Large donation seen as crucial to preserving Osguthorpe Farm
Jennifer Speers, a Southern Utah open-space and conservation advocate, is being hailed as a hero in Summit County.
This week, Speers contributed a $500,000 matching grant to the Summit Land Conservancy. The donation is to help close the fundraising gap needed to secure a conservation easement to preserve the Osguthorpe Farm on Old Ranch Road. Speers also made a financial contribution toward Park City’s purchase of Bonanza Flat.
The 158-acre property is considered the last heritage farm in the Snyderville Basin. The term refers to past and present agricultural operations, and other amenities such as historic trails, paths and sites.
Cheryl Fox, Summit Land Conservancy’s executive director, said Speers recently made a trip to Summit County to visit the property and meet with the Osguthrope family. Fox said Speers commented on the county and Park City’s ability to preserve open space, and how central it is to the community’s character.
“She is a hero for conservation and she has really done amazing things for the natural environment in Utah, both in Northern Utah and in Southern Utah,” Fox said. “When it became clear that we were really under a time crunch with raising this money and, us not sure if we were going to have participation from Summit County, we had to step up and say, ‘We think it would be best to keep it as a farm rather than a combination of open space and development.’”
In September, the Summit Land Conservancy announced it had entered into an agreement with the Osguthorpe family to purchase a $14.2 million conservation easement. The land trust secured an $8.8 million federal grant from a Farm Bill program that will be put toward the acquisition. About $3.5 million is still needed before March.
“I know it sounds like a lot of money, but we are only $3.5 million away,” Fox said. “We never thought we would raise this much in the two months since we realized the county seemed pretty serious about wanting so many things that the family couldn’t give.”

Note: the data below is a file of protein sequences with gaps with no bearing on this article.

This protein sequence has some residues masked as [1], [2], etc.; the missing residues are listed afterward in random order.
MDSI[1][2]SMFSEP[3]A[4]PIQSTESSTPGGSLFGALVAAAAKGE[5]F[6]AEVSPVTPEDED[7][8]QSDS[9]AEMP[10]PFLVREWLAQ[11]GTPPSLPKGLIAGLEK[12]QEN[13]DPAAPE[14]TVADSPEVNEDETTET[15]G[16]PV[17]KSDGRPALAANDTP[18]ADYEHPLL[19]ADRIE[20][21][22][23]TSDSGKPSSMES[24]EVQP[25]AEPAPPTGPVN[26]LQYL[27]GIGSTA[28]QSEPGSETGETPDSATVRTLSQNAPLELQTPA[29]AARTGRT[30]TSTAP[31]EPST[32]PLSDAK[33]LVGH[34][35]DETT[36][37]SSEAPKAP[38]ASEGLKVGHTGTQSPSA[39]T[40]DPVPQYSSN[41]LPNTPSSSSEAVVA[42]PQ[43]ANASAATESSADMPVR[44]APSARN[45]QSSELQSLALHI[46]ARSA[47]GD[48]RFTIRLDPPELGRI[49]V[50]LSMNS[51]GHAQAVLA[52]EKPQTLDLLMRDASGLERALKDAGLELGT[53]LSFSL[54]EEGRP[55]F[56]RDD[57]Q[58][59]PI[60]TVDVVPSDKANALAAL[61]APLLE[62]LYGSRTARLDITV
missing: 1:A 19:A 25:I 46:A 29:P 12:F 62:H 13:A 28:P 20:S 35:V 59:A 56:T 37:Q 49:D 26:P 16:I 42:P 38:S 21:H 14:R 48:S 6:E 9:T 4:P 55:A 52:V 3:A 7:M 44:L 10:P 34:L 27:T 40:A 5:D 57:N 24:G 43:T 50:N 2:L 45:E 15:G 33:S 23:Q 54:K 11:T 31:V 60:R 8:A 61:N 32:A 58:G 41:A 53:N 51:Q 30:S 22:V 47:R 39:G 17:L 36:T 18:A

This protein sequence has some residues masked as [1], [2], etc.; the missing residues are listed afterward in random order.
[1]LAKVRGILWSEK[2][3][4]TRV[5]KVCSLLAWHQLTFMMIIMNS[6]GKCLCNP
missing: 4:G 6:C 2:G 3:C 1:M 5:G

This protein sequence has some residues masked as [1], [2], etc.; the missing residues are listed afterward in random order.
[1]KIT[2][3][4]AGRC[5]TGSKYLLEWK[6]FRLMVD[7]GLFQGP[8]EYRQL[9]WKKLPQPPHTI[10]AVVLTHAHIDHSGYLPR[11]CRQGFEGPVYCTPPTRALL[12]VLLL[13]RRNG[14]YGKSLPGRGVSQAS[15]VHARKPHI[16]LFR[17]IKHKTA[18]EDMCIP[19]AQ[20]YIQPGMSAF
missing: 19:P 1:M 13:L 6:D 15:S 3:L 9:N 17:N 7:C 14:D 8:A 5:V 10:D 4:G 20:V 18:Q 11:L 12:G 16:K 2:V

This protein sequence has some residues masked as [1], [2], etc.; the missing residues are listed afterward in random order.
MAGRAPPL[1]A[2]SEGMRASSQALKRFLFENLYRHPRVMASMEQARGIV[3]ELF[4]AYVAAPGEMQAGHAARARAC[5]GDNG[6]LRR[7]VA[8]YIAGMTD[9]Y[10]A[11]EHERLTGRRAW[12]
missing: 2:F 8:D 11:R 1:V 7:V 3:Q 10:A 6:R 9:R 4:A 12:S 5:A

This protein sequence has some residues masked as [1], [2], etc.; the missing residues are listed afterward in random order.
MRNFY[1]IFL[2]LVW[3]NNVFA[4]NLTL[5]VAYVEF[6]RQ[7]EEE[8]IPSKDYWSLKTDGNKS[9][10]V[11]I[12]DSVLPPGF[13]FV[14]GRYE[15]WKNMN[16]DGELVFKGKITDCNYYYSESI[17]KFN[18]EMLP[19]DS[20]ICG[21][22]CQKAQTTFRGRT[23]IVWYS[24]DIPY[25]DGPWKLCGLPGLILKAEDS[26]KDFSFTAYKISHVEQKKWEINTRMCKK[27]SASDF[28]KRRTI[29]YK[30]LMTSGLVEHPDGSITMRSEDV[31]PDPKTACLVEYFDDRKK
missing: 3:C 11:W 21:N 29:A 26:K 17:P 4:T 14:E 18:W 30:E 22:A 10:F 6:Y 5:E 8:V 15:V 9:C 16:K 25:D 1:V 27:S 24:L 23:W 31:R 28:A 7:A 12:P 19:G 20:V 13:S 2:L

Summit County offered $4 million toward the acquisition, but asked for recreation access to the property as part of the contribution. Fox has said the terms would have violated the requirements of the federal grant.
“Discussions continue, but I do think it would be great if the county could figure out a way to participate,” she said. “I understand everyone wants a good value for their money and others understand we are also under the gun.”
The land trust is pushing everyone for help raising the rest of the money, Fox said. She encouraged people to talk with their neighbors about the significance of the property and the need to preserve it. She said some people are still under the impression that the farm has already been protected.
She added, “I think people are really afraid of the funding gap and they are afraid to lose that open space.”
“I think it would be shame to lose it when we are so close,” Fox said. “I think people are nervous about what happens if we don’t raise this last $3.5 million. But, I would really like to see a win-win solution for the landowner, the community, and natural resources.”
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